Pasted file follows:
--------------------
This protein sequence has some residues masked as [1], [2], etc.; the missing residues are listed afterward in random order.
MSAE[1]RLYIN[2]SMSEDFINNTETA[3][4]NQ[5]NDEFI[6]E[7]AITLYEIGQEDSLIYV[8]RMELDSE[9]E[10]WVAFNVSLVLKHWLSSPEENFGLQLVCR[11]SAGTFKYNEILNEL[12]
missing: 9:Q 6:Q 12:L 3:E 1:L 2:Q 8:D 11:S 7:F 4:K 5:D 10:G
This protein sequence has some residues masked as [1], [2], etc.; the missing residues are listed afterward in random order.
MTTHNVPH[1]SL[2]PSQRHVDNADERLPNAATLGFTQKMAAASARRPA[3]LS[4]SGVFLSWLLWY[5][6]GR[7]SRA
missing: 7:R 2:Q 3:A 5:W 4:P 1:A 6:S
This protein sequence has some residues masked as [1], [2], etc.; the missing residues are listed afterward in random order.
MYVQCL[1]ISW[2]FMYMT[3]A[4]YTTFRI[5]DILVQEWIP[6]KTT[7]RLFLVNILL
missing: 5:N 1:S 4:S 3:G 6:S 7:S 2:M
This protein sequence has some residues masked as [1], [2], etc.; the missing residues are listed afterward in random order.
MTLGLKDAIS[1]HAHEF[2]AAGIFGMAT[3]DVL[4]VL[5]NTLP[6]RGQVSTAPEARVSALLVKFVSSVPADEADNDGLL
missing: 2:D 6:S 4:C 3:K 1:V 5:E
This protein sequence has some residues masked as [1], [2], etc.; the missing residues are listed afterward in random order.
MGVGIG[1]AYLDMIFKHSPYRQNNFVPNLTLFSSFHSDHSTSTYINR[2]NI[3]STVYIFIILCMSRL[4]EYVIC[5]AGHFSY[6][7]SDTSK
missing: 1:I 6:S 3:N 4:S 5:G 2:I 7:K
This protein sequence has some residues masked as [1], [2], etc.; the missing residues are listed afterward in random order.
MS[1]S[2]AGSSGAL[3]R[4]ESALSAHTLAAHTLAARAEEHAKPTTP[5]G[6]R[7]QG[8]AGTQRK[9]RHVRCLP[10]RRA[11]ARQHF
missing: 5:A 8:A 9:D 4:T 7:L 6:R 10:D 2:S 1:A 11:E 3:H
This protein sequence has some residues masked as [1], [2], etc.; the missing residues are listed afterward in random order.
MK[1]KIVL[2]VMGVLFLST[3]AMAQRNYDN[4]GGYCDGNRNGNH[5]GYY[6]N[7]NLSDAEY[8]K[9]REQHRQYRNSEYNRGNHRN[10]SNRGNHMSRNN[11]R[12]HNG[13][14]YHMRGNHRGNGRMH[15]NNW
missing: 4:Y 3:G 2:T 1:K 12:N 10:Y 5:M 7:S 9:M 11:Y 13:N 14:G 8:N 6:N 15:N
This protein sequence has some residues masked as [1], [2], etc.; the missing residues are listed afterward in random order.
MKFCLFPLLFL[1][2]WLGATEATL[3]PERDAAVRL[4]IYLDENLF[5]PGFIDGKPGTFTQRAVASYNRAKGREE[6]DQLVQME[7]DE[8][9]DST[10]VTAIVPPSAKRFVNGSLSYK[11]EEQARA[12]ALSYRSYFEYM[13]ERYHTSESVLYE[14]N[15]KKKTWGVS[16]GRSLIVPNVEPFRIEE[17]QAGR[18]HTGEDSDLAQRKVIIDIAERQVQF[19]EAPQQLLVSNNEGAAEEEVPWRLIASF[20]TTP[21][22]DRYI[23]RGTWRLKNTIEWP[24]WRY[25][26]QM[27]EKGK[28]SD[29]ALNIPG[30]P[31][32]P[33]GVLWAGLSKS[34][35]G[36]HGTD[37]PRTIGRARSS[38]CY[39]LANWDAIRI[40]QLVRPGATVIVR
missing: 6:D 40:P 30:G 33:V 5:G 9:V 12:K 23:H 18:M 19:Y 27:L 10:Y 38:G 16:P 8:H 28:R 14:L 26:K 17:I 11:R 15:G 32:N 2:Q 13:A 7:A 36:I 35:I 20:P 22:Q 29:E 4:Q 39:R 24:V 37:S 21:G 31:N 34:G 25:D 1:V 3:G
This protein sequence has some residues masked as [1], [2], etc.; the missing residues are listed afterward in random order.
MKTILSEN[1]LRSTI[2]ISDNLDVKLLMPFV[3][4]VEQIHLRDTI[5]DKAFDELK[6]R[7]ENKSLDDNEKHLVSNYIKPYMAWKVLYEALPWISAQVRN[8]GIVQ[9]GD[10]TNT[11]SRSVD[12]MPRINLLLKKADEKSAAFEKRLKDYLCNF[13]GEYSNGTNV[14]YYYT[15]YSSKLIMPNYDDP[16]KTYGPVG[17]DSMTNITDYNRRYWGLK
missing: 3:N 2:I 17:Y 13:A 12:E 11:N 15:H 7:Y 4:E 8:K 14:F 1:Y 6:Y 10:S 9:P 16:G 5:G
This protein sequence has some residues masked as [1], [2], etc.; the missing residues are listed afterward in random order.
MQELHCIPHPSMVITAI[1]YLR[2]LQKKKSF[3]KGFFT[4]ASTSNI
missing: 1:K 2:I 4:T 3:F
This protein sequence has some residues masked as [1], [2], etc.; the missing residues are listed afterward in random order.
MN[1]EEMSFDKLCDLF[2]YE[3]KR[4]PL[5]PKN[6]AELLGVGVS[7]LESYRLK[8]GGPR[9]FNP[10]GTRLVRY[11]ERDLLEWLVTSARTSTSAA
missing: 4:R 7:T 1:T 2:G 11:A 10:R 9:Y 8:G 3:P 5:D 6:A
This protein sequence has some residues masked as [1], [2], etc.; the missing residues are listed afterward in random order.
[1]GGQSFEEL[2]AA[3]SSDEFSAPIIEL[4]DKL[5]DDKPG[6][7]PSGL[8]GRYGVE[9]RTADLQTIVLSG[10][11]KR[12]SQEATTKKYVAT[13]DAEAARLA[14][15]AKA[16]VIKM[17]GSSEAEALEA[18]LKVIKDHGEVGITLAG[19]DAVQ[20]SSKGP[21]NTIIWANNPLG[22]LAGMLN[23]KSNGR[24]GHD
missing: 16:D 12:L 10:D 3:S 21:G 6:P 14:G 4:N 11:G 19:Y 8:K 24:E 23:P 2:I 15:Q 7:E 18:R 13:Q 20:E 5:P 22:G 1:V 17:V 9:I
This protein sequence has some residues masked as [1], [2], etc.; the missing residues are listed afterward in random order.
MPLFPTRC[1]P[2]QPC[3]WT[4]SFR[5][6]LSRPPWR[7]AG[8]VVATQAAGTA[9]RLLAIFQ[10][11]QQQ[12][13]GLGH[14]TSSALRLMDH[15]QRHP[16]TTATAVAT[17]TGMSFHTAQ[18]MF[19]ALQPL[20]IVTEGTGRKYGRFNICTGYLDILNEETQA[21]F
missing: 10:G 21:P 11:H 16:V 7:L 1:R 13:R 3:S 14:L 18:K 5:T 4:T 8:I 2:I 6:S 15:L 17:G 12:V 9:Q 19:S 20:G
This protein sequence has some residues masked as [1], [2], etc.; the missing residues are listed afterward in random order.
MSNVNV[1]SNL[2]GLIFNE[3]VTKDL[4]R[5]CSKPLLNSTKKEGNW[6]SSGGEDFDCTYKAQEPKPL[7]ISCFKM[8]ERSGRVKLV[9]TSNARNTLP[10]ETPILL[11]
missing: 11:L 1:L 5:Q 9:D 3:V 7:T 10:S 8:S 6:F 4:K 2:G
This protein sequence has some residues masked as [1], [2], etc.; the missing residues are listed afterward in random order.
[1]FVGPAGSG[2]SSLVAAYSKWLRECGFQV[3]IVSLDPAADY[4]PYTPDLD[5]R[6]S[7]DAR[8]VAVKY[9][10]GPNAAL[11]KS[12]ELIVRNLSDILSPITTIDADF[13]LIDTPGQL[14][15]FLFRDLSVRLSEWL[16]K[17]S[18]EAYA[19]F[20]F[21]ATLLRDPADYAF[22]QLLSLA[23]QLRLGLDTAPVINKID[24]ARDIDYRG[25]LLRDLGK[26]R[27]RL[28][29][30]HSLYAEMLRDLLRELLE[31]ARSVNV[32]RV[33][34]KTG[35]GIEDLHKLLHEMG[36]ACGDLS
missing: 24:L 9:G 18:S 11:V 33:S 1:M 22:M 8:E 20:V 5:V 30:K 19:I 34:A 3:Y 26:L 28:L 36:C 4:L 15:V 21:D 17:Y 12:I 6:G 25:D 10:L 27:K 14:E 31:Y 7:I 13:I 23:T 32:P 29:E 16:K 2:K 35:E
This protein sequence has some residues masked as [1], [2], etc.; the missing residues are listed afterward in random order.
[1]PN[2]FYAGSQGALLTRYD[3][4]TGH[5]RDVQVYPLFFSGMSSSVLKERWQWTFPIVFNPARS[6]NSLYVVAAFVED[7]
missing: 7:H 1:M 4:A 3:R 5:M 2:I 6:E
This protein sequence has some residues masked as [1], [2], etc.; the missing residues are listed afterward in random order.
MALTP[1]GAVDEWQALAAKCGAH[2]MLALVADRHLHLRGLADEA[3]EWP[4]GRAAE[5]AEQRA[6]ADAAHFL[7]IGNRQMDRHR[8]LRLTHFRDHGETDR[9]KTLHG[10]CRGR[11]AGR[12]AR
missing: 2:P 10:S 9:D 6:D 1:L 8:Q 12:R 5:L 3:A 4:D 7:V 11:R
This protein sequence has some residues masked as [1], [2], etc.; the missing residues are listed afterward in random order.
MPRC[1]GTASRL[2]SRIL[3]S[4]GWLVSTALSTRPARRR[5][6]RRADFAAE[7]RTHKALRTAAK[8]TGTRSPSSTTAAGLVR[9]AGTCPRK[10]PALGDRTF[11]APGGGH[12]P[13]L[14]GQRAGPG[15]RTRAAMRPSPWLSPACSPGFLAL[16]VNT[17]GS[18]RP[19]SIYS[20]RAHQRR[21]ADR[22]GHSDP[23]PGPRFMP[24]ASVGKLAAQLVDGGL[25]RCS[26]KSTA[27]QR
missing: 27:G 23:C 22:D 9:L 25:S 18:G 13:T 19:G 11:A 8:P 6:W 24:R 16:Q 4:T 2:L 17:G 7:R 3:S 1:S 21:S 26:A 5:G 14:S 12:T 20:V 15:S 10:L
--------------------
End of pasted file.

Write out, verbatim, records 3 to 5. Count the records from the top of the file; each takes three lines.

This protein sequence has some residues masked as [1], [2], etc.; the missing residues are listed afterward in random order.
MYVQCL[1]ISW[2]FMYMT[3]A[4]YTTFRI[5]DILVQEWIP[6]KTT[7]RLFLVNILL
missing: 5:N 1:S 4:S 3:G 6:S 7:S 2:M
This protein sequence has some residues masked as [1], [2], etc.; the missing residues are listed afterward in random order.
MTLGLKDAIS[1]HAHEF[2]AAGIFGMAT[3]DVL[4]VL[5]NTLP[6]RGQVSTAPEARVSALLVKFVSSVPADEADNDGLL
missing: 2:D 6:S 4:C 3:K 1:V 5:E
This protein sequence has some residues masked as [1], [2], etc.; the missing residues are listed afterward in random order.
MGVGIG[1]AYLDMIFKHSPYRQNNFVPNLTLFSSFHSDHSTSTYINR[2]NI[3]STVYIFIILCMSRL[4]EYVIC[5]AGHFSY[6][7]SDTSK
missing: 1:I 6:S 3:N 4:S 5:G 2:I 7:K